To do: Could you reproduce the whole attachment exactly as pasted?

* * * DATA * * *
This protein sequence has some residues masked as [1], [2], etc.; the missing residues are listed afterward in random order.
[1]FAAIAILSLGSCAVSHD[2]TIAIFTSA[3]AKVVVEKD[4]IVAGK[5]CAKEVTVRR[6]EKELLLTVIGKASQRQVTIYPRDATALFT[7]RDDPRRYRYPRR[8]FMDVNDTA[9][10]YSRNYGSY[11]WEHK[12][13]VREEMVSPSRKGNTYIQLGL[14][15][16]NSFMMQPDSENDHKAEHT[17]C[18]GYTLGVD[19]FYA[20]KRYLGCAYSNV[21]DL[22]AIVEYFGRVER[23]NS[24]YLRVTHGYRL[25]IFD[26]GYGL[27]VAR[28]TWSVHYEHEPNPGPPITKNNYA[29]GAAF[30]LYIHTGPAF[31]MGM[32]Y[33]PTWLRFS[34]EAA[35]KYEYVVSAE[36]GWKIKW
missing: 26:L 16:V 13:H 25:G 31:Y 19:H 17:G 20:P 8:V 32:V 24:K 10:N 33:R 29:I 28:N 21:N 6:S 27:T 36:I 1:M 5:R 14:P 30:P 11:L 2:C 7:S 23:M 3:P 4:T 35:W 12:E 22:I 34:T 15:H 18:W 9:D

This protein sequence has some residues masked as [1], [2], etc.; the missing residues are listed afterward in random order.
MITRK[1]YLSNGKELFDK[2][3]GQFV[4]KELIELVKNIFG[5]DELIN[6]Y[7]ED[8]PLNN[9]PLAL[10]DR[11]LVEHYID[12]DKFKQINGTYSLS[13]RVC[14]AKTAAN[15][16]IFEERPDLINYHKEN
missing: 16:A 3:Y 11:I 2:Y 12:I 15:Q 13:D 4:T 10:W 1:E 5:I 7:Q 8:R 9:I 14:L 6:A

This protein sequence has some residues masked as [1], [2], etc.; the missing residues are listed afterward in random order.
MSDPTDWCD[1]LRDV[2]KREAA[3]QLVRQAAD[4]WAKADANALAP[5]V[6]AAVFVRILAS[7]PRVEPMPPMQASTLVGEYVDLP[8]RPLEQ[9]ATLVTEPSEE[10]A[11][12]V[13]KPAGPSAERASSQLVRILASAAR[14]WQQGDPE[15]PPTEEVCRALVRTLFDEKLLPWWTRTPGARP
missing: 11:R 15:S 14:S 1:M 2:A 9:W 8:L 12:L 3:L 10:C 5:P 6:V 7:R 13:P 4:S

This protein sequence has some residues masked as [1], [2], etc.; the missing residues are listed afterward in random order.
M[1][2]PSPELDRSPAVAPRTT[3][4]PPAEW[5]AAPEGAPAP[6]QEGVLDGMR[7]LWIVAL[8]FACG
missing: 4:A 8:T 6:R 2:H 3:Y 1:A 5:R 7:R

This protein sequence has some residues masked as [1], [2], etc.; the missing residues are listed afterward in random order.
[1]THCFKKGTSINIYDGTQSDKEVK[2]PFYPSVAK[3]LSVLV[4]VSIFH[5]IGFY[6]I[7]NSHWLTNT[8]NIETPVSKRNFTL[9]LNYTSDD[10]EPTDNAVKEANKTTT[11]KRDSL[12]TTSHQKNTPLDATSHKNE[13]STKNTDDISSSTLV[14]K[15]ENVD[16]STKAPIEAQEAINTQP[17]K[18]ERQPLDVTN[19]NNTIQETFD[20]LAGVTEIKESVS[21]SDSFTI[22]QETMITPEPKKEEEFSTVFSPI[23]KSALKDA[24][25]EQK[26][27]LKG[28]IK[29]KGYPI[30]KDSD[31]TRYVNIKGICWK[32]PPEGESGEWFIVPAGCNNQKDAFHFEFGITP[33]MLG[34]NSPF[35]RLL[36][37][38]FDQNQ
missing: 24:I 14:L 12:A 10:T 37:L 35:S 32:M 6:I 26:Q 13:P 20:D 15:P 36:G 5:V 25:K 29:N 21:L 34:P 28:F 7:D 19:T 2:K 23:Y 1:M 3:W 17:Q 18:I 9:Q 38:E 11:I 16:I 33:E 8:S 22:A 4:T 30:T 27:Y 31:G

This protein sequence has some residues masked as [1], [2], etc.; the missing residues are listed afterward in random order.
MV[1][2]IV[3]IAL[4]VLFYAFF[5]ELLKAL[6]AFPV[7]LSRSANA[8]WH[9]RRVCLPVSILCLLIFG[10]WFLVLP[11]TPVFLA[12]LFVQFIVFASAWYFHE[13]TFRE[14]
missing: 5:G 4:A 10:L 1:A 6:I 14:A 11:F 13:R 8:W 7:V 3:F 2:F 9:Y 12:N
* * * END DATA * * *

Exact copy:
This protein sequence has some residues masked as [1], [2], etc.; the missing residues are listed afterward in random order.
[1]FAAIAILSLGSCAVSHD[2]TIAIFTSA[3]AKVVVEKD[4]IVAGK[5]CAKEVTVRR[6]EKELLLTVIGKASQRQVTIYPRDATALFT[7]RDDPRRYRYPRR[8]FMDVNDTA[9][10]YSRNYGSY[11]WEHK[12][13]VREEMVSPSRKGNTYIQLGL[14][15][16]NSFMMQPDSENDHKAEHT[17]C[18]GYTLGVD[19]FYA[20]KRYLGCAYSNV[21]DL[22]AIVEYFGRVER[23]NS[24]YLRVTHGYRL[25]IFD[26]GYGL[27]VAR[28]TWSVHYEHEPNPGPPITKNNYA[29]GAAF[30]LYIHTGPAF[31]MGM[32]Y[33]PTWLRFS[34]EAA[35]KYEYVVSAE[36]GWKIKW
missing: 26:L 16:V 13:H 25:G 31:Y 19:H 17:G 20:P 8:V 32:V 24:K 10:N 33:R 29:I 28:N 21:N 6:S 27:T 36:I 1:M 5:R 14:P 30:P 11:L 2:C 7:S 23:M 3:P 4:T 35:W 12:E 22:I 34:T 15:H 18:W 9:D

This protein sequence has some residues masked as [1], [2], etc.; the missing residues are listed afterward in random order.
MITRK[1]YLSNGKELFDK[2][3]GQFV[4]KELIELVKNIFG[5]DELIN[6]Y[7]ED[8]PLNN[9]PLAL[10]DR[11]LVEHYID[12]DKFKQINGTYSLS[13]RVC[14]AKTAAN[15][16]IFEERPDLINYHKEN
missing: 16:A 3:Y 11:I 2:Y 12:I 15:Q 13:D 4:T 10:W 1:E 5:I 7:Q 8:R 9:I 14:L 6:A

This protein sequence has some residues masked as [1], [2], etc.; the missing residues are listed afterward in random order.
MSDPTDWCD[1]LRDV[2]KREAA[3]QLVRQAAD[4]WAKADANALAP[5]V[6]AAVFVRILAS[7]PRVEPMPPMQASTLVGEYVDLP[8]RPLEQ[9]ATLVTEPSEE[10]A[11][12]V[13]KPAGPSAERASSQLVRILASAAR[14]WQQGDPE[15]PPTEEVCRALVRTLFDEKLLPWWTRTPGARP
missing: 11:R 15:S 14:S 1:M 2:A 9:W 8:L 12:L 3:L 10:C 5:P 6:V 7:R 13:P 4:S

This protein sequence has some residues masked as [1], [2], etc.; the missing residues are listed afterward in random order.
M[1][2]PSPELDRSPAVAPRTT[3][4]PPAEW[5]AAPEGAPAP[6]QEGVLDGMR[7]LWIVAL[8]FACG
missing: 4:A 8:T 6:R 2:H 3:Y 1:A 5:R 7:R

This protein sequence has some residues masked as [1], [2], etc.; the missing residues are listed afterward in random order.
[1]THCFKKGTSINIYDGTQSDKEVK[2]PFYPSVAK[3]LSVLV[4]VSIFH[5]IGFY[6]I[7]NSHWLTNT[8]NIETPVSKRNFTL[9]LNYTSDD[10]EPTDNAVKEANKTTT[11]KRDSL[12]TTSHQKNTPLDATSHKNE[13]STKNTDDISSSTLV[14]K[15]ENVD[16]STKAPIEAQEAINTQP[17]K[18]ERQPLDVTN[19]NNTIQETFD[20]LAGVTEIKESVS[21]SDSFTI[22]QETMITPEPKKEEEFSTVFSPI[23]KSALKDA[24][25]EQK[26][27]LKG[28]IK[29]KGYPI[30]KDSD[31]TRYVNIKGICWK[32]PPEGESGEWFIVPAGCNNQKDAFHFEFGITP[33]MLG[34]NSPF[35]RLL[36][37][38]FDQNQ
missing: 24:I 14:L 12:A 10:T 37:L 35:S 32:M 6:I 26:Q 13:P 20:D 15:P 36:G 5:V 25:K 29:N 21:L 34:P 28:F 7:D 19:T 2:K 23:Y 1:M 3:W 17:Q 18:I 9:Q 38:E 11:I 16:I 33:E 8:S 22:A 4:T 30:T 27:Y 31:G

This protein sequence has some residues masked as [1], [2], etc.; the missing residues are listed afterward in random order.
MV[1][2]IV[3]IAL[4]VLFYAFF[5]ELLKAL[6]AFPV[7]LSRSANA[8]WH[9]RRVCLPVSILCLLIFG[10]WFLVLP[11]TPVFLA[12]LFVQFIVFASAWYFHE[13]TFRE[14]
missing: 5:G 4:A 10:L 1:A 6:I 14:A 11:F 13:R 8:W 7:V 3:F 2:F 9:Y 12:N